While planning your trip, consider what time of year you are going and book your spots with a tour company as far in advance as possible if your dates aren’t flexible. It’s important to note that are a limited number of spots to enter both the Inca Trail and Machu Picchu, and hiking the Inca Trail requires you to go with a licensed Inca Trail Tour operator. Hiking the trail alone was prohibited after 2001 when tourists didn’t follow trail and camping regulations.
If you are going to do the full 4 day hike or even just the partial hike, I recommend “training” a little bit for the Inca Trail as well. You don’t need to be an athlete or experienced hiker to do the Inca trail. My tour guide also told me the oldest client he had on the trail was 77 and did fine. The Inca Trail can be challenging, but it’s not impossible. Just like altitude acclimation, allow your body the opportunity to prepare a little bit for the trek with a little training. Get on the Step Master or climb stairs in your building. Views are best seen when you’re standing tall instead of bent forward catching your breath!
I found a really good article here on how to plan your Machu Picchu and help you ask a lot of good questions while searching for a Tour office. Additionally, I’ve listed the main steps to planning your trip below:
Step 1: Decide when to go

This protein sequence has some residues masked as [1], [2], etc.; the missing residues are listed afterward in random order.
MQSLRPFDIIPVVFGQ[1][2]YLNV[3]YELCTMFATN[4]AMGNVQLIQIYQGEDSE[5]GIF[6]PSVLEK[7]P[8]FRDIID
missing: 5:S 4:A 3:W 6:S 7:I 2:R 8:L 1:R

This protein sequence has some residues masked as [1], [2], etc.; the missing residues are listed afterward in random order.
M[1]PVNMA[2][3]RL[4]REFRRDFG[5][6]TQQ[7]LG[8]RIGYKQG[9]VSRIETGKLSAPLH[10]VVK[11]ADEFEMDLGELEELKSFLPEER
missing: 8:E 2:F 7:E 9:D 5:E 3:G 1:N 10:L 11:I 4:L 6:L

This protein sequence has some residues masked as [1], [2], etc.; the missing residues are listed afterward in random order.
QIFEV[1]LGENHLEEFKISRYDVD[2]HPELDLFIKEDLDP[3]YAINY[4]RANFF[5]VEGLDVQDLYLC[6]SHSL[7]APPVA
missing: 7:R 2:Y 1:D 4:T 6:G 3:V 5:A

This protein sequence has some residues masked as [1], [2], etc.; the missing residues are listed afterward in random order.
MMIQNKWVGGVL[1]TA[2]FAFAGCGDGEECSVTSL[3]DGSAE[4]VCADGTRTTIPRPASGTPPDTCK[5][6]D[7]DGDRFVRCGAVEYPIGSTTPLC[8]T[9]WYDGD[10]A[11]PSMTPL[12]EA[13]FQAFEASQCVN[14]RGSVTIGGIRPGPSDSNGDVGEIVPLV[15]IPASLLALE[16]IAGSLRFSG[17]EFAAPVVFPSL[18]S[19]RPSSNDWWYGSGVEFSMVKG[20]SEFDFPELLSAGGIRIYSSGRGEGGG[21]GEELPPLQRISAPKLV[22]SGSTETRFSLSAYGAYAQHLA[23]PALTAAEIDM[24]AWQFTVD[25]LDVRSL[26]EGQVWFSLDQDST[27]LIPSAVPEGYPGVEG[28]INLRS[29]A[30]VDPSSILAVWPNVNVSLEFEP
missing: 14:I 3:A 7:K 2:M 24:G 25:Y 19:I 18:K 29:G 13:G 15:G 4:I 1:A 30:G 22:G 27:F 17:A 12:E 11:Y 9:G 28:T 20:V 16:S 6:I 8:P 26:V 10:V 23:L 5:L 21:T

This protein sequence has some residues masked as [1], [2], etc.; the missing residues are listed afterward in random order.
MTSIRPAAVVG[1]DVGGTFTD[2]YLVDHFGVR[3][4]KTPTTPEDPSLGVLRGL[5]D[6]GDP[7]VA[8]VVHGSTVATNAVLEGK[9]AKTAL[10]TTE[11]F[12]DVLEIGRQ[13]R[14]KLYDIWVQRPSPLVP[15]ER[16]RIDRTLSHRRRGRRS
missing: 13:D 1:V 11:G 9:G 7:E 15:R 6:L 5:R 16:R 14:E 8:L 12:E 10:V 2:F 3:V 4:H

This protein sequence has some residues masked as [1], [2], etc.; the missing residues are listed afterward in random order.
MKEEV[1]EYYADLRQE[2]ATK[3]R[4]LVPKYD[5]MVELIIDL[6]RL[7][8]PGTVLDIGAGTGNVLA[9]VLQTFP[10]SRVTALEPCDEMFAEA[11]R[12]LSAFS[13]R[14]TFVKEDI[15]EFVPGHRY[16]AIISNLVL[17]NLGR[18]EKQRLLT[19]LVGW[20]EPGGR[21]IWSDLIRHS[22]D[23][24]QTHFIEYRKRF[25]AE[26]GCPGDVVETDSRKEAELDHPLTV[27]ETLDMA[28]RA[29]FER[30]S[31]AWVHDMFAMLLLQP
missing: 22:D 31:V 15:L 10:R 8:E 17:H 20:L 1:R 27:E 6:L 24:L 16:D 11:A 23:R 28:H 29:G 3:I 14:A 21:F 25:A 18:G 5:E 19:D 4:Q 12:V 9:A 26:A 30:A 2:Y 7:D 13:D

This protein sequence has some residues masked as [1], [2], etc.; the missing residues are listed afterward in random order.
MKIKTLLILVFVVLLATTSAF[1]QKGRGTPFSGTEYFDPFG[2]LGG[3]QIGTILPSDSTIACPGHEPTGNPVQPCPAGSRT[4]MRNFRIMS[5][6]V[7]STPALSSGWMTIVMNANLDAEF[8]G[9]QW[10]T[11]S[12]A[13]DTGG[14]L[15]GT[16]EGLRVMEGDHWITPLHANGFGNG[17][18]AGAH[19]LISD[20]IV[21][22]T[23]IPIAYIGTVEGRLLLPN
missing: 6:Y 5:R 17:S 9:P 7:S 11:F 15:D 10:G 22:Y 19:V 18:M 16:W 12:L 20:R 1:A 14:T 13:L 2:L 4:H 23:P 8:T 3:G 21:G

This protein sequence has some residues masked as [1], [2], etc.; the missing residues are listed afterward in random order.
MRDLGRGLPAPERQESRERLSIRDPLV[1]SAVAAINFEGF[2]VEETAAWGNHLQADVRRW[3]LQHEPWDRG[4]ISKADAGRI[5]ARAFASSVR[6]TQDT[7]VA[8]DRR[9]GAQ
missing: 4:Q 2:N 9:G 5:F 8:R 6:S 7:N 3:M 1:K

The number of people allowed on the trail and inside Machu Picchu’s wall is limited, so plan and book your trip as far in advance as possible. Spots can book up months in advance.
- Tourist Season (also Dry season): May – September w/ June – August being peak seasons
- Pro’s: Lower risk for rain
- Con’s: More expensive and more crowds of tourists
- Low Season: October – April
- Pro’s: Way less tourists
- Con’s: Expect light showers at unpredictable times of the day
Step 2: Consider your Machu Picchu Tour options
- Hiking/trekking or by train?
- Hotels or camping?
- How many days?
- Budget or Luxury?
Step 3: Choose a Tour company that offers what you’re looking for
- Find a credible company
- Pro tip: The better-known companies (they’re recommended on all the sites) will have larger groups because people from abroad are usually booking these companies first. Look at the smaller, local names for more intimate groups and an authentic experience.
- Check what is and what is not included
- Pro tip: Ask them how big their tent is and if you get the tent to yourself or if you have to share with your friend. Tall, white boys you’ll thank me. Andean people are short, so look for a company with tents that can fit you.
- Compare prices
- Average classic Inca Trail trek (4 day/ 3 night) price is $500 - $650 USD per person, but the range can be anywhere from $350-1300 USD
Details of my trip are below. I also booked my 4 day/ 3 night Classic Inca Trail hike with Alpaca Expeditions. They are a newer Inca Trail tour operator with very positive reviews online and on TripAdvisor. In terms of price, they cost a little more than average but often have smaller groups and better camping equipment. I highly recommend Alpaca.
- Dates: 4 days in Lima, 2 days in Cusco to acclimate to the altitude, then 4 days on the Inca Trail
- Inca Trail Hike dates: January 6 – January 9
- Weather: Unpredictable. Sub zero nights in the mountains. Light showers mid morning or late afternoon. Overcast and lots of sunny spots.
I’m considering on writing a few more posts on how to do Machu Picchu such as how to pack and where to eat, but let me know if you have any questions!